The Augustinian position, and the similar Griesbach hypothesis, has drawn recent interest, especially from B. C. Butler, John Wenham, W.R. Farmer, and others as an alternative solution to the synoptic problem, and has been employed as a scholarly refutation of Marcan priority, the Q hypothesis, and the two-source hypothesis. Butler argued that accepting the priority of Matthew rendered it possible to dispense with the hypothetical Q document altogether, a position he supported by arguments concerning the inadmissibility of appealing to Q as a sound explanation of the cases where Matthew appears to be more original than Mark. Farmer argued that a modification of the Augustinian hypothesis, ordering Matthew-Luke-Mark, eliminated all reasons for the existence of Q, a position whose credibility was conceded by W.C. Allen and others. Likewise it has been pointed out that differences between the Synoptic Gospels are as easily explained by differing purposes of the authors than by forced redactions or omissions due to ignorance. Furthermore, against certain arguments that the “primitiveness” of the ideas within the Gospels is the determining factor in their literary interdependence, it is observed that defining "primitiveness" carries obvious difficulties.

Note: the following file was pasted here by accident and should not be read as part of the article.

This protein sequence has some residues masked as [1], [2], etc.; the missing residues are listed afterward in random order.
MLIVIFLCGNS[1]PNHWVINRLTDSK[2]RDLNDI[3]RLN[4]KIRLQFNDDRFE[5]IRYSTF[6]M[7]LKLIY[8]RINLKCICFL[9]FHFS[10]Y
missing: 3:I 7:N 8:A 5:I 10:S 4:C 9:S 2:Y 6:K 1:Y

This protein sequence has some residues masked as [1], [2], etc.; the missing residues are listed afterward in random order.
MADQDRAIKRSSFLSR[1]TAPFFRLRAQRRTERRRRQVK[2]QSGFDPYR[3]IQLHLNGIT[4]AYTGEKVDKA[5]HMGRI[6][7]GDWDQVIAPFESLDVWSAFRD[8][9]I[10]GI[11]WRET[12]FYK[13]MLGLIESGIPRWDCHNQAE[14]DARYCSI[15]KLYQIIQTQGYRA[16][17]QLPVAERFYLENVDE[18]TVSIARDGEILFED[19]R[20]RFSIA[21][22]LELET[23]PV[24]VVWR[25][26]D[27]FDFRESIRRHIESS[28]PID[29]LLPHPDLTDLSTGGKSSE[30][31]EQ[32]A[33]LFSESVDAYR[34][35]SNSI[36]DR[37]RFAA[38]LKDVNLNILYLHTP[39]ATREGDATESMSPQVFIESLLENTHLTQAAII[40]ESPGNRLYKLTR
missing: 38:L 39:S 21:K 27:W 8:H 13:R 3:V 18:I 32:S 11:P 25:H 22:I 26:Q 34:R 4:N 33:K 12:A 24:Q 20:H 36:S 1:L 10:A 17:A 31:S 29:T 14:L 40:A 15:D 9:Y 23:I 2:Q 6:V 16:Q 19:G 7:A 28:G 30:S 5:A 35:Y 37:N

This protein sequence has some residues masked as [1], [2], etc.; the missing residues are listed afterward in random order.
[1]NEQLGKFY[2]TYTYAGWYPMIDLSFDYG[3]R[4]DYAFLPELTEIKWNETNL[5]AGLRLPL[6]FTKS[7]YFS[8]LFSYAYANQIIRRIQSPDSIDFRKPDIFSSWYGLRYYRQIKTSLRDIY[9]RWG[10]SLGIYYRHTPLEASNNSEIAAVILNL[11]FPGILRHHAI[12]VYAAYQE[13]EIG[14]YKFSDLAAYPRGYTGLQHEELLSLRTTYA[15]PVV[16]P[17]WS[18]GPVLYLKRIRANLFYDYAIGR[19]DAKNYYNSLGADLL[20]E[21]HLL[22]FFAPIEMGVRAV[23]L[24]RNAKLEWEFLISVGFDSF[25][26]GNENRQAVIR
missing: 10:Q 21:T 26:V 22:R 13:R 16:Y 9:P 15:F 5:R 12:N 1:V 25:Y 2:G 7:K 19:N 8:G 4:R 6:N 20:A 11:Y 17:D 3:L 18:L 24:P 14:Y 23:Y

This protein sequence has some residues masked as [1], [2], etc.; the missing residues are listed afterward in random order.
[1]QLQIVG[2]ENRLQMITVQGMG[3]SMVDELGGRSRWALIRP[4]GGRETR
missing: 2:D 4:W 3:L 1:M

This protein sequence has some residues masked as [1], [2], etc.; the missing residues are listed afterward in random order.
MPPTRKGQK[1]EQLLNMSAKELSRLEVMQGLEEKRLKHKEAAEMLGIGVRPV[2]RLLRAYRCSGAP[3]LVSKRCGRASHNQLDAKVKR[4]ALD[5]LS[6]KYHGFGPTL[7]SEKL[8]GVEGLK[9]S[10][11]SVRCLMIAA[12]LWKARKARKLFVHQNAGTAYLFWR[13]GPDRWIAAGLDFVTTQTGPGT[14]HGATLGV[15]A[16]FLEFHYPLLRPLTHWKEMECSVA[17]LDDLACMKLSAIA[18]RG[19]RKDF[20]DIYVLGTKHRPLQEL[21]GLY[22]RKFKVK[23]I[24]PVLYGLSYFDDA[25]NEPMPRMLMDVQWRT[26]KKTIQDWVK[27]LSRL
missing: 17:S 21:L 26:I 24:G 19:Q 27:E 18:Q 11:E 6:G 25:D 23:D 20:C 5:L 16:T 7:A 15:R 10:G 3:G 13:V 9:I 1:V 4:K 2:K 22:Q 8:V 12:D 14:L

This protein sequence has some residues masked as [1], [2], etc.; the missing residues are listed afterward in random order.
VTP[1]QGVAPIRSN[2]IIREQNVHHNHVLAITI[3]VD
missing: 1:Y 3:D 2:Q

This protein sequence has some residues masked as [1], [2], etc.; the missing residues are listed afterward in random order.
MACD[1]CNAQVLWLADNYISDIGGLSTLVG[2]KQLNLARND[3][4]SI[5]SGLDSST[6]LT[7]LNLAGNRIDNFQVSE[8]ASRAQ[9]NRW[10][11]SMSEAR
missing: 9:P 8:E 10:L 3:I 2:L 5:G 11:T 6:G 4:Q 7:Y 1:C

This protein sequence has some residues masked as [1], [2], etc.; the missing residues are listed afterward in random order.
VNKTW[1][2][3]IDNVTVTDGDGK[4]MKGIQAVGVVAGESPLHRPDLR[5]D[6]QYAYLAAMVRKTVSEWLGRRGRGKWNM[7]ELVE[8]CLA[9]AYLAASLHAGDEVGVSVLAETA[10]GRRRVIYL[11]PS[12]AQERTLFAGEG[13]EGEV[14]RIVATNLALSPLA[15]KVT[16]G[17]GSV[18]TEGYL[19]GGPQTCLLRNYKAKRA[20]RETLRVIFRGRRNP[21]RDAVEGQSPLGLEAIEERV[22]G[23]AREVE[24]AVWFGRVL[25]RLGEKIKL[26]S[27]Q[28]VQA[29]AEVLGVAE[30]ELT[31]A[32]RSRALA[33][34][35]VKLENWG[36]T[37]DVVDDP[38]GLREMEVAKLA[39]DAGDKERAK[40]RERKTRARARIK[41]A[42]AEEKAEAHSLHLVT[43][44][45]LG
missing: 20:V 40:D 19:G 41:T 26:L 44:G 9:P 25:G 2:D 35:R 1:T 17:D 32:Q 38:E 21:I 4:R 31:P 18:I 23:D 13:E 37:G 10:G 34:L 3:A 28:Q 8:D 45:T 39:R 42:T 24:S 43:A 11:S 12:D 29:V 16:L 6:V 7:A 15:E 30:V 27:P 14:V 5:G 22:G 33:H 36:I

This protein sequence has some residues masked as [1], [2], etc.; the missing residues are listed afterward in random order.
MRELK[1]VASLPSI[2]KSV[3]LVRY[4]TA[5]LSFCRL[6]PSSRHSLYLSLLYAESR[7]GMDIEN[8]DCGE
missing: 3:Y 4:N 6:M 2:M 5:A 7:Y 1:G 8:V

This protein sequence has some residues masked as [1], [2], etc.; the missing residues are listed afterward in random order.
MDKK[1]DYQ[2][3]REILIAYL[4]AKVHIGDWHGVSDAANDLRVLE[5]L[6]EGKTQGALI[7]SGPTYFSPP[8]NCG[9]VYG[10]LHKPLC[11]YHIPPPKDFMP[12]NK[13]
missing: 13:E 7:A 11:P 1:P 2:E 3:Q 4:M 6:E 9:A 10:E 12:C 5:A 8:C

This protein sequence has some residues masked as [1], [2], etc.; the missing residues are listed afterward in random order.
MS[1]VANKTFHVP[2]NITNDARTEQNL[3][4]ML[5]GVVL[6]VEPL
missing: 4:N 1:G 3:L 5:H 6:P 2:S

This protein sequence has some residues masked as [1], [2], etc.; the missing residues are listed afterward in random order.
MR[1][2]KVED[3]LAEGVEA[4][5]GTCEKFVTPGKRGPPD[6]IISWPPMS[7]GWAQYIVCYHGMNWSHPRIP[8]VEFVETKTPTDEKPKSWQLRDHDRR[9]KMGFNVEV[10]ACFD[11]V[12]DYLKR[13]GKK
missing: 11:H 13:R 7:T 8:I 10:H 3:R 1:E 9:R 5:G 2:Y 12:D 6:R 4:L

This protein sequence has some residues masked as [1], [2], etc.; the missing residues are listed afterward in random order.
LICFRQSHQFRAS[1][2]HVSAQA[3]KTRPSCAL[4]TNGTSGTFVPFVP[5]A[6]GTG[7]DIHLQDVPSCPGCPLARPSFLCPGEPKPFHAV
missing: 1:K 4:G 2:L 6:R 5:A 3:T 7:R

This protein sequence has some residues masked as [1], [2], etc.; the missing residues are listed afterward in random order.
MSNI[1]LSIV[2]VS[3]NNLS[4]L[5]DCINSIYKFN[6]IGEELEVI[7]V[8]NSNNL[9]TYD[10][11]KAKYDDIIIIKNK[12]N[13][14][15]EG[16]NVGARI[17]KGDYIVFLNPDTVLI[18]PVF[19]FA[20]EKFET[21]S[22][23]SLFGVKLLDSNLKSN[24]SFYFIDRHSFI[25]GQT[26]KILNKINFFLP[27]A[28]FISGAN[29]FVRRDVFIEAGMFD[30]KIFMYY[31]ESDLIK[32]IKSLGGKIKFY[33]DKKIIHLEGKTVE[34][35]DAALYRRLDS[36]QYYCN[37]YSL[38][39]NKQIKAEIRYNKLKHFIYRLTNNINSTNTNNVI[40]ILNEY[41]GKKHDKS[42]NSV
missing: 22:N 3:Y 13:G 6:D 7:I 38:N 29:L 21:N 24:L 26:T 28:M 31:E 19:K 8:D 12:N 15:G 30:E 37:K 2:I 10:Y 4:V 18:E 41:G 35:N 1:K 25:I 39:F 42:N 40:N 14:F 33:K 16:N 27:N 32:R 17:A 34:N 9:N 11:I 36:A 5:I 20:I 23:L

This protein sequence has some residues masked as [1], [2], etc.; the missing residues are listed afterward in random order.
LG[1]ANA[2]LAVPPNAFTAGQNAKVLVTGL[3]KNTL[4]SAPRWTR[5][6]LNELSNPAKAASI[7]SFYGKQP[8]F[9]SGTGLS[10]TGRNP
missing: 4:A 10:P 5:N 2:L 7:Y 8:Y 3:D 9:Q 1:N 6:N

Modern position in detail
Recently, modern scholars accepting some form of the Augustinian hypothesis have attempted to develop a detailed argument explaining the theoretical origin of the gospels. There was a perceived need for this in response to recent competing theories, expressed by Bernard Orchard: “the two-document hypothesis and the priority of Mark are still only hypotheses, not infallible dogmas, and they have stood secure for so long chiefly because no one has been able to offer any satisfactory alternative." Central to this process is the assumption that the gospel's development should be understood as a reaction to various developing needs of the early church.